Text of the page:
Rapid plasticity in the prefrontal cortex during affective associative learning

MultiCS conditioning is an affective associative learning paradigm, in which affective categories consist of many similar and complex stimuli. Comparing visual processing before and after learning, recent MultiCS conditioning studies using time-sensitive magnetoencephalography (MEG) revealed enhance...

Authors: Rehbein, Maimu Alissa Rhea
Steinberg, Christian
Wessing, Ida
Santapau Pastor, María del Carmen
Zwitserlood, Pienie
Keuper, Katharina
Junghöfer, Markus
Division/Institute:FB 05: Medizinische Fakultät
Document types:Article
Media types:Text
Publication date:2014
Date of publication on miami:18.12.2014
Modification date:21.08.2020
Edition statement:[Electronic ed.]
Source:PLOS one 9 (2014) 10, 1-10, e110720
DDC Subject:610: Medizin und Gesundheit
License:CC BY 4.0
Language:English
Notes:Finanziert durch den Open-Access-Publikationsfonds 2014/2015 der Deutschen Forschungsgemeinschaft (DFG) und der Westfälischen Wilhelms-Universität Münster (WWU Münster).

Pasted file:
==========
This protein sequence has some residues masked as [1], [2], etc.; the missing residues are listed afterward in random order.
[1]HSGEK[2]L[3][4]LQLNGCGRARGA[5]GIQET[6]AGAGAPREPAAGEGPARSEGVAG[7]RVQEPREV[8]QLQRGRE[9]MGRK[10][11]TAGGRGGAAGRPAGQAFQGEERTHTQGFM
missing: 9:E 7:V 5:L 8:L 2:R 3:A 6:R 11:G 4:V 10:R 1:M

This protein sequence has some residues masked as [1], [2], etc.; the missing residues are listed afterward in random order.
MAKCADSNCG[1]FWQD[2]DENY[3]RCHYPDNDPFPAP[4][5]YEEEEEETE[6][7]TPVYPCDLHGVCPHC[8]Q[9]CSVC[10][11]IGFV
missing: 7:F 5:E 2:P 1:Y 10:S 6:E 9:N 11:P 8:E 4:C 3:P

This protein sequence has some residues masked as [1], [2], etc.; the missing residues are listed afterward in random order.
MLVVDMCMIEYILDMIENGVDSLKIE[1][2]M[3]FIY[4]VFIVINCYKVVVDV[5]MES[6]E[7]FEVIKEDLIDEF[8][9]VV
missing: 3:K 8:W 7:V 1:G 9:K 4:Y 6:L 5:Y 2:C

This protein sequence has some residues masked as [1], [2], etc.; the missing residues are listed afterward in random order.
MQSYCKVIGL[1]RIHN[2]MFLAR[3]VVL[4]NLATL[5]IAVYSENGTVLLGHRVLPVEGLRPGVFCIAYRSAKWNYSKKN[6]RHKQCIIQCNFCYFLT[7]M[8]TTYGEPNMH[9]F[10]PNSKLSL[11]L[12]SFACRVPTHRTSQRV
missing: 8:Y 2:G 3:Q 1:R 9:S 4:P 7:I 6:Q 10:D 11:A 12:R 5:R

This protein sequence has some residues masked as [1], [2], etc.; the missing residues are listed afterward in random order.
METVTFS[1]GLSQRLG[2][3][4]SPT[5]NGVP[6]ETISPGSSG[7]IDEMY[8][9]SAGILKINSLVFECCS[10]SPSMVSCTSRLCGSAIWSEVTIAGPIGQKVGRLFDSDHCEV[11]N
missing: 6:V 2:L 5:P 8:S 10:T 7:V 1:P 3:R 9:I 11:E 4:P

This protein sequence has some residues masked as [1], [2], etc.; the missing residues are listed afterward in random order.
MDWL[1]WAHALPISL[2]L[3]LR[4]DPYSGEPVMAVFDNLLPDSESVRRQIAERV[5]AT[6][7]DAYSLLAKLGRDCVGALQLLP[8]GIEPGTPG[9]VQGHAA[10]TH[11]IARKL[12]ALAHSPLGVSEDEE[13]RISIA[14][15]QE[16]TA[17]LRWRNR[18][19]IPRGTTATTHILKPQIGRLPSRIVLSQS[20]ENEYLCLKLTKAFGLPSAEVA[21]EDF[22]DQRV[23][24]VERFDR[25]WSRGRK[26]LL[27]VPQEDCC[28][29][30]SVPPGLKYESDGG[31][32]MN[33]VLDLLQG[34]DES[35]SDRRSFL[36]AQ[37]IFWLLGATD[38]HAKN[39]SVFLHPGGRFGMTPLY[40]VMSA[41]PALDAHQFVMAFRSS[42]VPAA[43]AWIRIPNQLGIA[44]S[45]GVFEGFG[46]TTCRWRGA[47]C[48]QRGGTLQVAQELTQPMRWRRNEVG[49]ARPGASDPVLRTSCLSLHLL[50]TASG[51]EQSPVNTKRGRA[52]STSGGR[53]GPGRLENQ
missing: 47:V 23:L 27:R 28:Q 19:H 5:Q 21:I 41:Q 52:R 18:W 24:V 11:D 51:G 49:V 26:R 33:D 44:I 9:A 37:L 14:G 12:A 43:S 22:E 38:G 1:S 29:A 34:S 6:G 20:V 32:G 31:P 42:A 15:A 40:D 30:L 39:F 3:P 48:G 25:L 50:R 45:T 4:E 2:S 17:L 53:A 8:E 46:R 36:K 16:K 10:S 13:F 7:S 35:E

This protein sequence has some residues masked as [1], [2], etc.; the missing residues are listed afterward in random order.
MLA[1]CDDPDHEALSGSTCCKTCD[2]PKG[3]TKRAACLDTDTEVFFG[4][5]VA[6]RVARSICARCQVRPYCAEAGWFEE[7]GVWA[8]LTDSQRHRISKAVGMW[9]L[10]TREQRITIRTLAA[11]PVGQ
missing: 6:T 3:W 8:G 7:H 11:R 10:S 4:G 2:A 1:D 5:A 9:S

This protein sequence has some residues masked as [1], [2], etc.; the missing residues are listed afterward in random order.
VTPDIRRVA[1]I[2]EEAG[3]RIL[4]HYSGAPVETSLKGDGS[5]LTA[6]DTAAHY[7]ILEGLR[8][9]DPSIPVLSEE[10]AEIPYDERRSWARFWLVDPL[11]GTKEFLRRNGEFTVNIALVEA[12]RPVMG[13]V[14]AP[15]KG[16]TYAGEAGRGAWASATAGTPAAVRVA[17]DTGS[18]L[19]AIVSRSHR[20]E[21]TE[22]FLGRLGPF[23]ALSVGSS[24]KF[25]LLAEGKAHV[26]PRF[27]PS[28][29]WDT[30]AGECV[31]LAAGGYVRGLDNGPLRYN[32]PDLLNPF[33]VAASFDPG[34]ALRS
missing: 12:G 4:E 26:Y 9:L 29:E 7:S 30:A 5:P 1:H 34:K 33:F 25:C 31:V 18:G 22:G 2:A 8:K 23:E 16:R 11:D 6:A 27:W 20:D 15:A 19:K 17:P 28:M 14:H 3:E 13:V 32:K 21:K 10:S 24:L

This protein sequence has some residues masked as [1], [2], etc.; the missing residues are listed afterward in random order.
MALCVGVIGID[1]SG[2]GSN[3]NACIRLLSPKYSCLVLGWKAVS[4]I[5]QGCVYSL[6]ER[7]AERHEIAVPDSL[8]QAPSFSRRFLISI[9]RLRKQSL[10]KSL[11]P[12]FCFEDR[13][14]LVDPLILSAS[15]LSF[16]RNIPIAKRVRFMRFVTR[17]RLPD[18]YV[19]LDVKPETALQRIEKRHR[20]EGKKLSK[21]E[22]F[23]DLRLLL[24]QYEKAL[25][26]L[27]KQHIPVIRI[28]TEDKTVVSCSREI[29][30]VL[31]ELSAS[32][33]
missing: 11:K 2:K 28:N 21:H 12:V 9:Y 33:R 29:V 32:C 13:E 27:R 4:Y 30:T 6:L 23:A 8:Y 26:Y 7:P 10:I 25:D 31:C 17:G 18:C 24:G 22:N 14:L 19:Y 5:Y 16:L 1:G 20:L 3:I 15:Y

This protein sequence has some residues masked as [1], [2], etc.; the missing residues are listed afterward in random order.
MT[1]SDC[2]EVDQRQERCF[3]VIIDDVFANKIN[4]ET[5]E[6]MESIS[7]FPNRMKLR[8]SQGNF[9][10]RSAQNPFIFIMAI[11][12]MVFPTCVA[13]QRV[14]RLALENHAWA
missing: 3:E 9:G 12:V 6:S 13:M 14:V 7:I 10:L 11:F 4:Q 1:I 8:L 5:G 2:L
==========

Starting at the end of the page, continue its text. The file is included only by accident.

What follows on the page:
Format:PDF document
ISSN:1932-6203
URN:urn:nbn:de:hbz:6-21319465169
Other Identifiers:DOI: doi:10.1371/journal.pone.0110720
Permalink:https://nbn-resolving.de/urn:nbn:de:hbz:6-21319465169
Digital documents:journal.pone.0110720.pdf

MultiCS conditioning is an affective associative learning paradigm, in which affective categories consist of many similar and complex stimuli. Comparing visual processing before and after learning, recent MultiCS conditioning studies using time-sensitive magnetoencephalography (MEG) revealed enhanced activation of prefrontal cortex (PFC) regions towards emotionally paired versus neutral stimuli already during short-latency processing stages (i.e., 50 to 80 ms after stimulus onset). The present study aimed at showing that this rapid differential activation develops as a function of the acquisition and not the extinction of the emotional meaning associated with affectively paired stimuli. MEG data of a MultiCS conditioning study were analyzed with respect to rapid changes in PFC activation towards aversively (electric shock) paired and unpaired faces that occurred during the learning of stimulus-reinforcer contingencies. Analyses revealed an increased PFC activation towards paired stimuli during 50 to 80 ms already during the acquisition of contingencies, which emerged after a single pairing with the electric shock. Corresponding changes in stimulus valence could be observed in ratings of hedonic valence, although participants did not seem to be aware of contingencies. These results suggest rapid formation and access of emotional stimulus meaning in the PFC as well as a great capacity for adaptive and highly resolving learning in the brain under challenging circumstances.